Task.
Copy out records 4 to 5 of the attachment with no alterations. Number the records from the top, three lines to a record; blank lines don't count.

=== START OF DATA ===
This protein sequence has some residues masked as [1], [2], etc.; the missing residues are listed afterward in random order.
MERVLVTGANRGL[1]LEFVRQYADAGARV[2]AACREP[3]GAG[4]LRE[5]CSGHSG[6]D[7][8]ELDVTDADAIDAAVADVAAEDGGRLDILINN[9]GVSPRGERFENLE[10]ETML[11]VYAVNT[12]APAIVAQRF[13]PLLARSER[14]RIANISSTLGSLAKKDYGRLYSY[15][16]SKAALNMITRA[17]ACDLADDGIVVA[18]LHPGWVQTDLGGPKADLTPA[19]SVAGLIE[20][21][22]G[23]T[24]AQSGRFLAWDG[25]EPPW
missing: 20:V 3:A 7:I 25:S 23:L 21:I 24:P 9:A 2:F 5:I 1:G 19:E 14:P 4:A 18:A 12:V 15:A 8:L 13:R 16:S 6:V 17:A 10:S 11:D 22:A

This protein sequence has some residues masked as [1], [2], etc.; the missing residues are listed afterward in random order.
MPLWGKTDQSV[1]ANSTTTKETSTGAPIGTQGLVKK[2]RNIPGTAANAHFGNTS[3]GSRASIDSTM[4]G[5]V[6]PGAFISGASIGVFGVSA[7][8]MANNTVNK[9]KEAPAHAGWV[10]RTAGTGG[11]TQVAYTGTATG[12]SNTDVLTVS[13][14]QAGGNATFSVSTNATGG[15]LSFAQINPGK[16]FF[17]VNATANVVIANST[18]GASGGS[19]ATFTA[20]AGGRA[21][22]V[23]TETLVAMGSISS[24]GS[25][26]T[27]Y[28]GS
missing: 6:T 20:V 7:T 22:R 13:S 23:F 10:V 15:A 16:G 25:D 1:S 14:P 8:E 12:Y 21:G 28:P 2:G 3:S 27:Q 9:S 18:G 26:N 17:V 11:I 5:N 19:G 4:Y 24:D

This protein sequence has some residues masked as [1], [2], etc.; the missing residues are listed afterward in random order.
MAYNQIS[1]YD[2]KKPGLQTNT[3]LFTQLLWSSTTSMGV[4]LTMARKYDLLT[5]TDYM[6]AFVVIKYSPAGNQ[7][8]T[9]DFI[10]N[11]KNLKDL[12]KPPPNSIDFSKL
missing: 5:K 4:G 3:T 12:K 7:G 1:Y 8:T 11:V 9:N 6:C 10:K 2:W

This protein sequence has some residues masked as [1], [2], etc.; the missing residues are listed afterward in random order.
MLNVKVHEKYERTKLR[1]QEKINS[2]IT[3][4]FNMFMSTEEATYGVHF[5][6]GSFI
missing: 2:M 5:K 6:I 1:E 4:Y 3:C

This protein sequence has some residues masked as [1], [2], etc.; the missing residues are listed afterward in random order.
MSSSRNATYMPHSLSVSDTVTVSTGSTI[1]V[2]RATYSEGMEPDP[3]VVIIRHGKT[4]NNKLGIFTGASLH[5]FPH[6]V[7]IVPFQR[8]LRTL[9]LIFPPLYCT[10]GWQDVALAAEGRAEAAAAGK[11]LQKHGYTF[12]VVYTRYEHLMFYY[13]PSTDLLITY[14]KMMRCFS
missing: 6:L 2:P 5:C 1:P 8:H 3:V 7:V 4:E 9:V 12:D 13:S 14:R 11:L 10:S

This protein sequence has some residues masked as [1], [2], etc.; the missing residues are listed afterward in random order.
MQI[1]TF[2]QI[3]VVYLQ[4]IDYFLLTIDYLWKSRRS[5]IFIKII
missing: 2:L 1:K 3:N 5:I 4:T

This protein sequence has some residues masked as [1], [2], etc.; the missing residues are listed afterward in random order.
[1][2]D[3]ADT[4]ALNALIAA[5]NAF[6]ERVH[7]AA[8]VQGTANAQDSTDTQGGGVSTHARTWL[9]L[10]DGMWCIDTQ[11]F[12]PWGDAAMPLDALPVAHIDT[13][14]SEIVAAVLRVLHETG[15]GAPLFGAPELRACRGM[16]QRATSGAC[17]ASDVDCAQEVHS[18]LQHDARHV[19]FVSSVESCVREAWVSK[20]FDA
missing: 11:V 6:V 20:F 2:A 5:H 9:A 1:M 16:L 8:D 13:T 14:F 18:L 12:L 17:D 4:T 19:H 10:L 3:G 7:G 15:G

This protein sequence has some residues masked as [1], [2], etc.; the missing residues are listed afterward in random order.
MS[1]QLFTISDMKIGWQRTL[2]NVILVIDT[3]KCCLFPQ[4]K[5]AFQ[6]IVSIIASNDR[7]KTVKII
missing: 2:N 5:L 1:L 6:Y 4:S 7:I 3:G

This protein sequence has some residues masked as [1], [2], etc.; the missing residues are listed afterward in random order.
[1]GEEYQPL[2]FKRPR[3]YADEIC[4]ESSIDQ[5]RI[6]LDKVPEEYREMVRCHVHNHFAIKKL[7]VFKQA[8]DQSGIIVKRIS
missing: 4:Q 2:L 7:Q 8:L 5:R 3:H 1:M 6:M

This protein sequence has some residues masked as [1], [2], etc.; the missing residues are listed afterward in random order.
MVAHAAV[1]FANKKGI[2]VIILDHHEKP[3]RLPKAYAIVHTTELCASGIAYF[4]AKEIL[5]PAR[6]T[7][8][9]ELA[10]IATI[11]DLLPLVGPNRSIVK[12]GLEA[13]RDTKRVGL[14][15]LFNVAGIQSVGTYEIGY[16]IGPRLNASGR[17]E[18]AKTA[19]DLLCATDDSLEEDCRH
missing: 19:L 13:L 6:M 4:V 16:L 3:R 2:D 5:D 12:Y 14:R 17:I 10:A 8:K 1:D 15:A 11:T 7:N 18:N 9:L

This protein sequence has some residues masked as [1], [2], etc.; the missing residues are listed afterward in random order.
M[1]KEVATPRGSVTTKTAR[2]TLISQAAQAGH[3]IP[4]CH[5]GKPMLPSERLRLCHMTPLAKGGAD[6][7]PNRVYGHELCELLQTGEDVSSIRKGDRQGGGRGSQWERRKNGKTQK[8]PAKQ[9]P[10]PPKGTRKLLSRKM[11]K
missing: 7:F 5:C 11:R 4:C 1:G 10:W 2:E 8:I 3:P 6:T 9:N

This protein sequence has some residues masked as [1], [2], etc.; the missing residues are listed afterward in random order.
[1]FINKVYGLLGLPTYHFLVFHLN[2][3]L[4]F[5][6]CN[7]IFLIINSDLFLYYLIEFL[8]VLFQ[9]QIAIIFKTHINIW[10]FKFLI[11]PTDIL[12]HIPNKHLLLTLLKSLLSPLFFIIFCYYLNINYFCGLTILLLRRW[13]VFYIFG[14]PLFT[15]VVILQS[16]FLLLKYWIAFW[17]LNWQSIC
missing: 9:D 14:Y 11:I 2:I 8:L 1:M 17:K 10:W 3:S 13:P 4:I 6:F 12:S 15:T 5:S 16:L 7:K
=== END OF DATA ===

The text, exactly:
This protein sequence has some residues masked as [1], [2], etc.; the missing residues are listed afterward in random order.
MLNVKVHEKYERTKLR[1]QEKINS[2]IT[3][4]FNMFMSTEEATYGVHF[5][6]GSFI
missing: 2:M 5:K 6:I 1:E 4:Y 3:C

This protein sequence has some residues masked as [1], [2], etc.; the missing residues are listed afterward in random order.
MSSSRNATYMPHSLSVSDTVTVSTGSTI[1]V[2]RATYSEGMEPDP[3]VVIIRHGKT[4]NNKLGIFTGASLH[5]FPH[6]V[7]IVPFQR[8]LRTL[9]LIFPPLYCT[10]GWQDVALAAEGRAEAAAAGK[11]LQKHGYTF[12]VVYTRYEHLMFYY[13]PSTDLLITY[14]KMMRCFS
missing: 6:L 2:P 5:C 1:P 8:H 3:V 7:V 4:E 9:V 12:D 13:S 14:R 11:L 10:S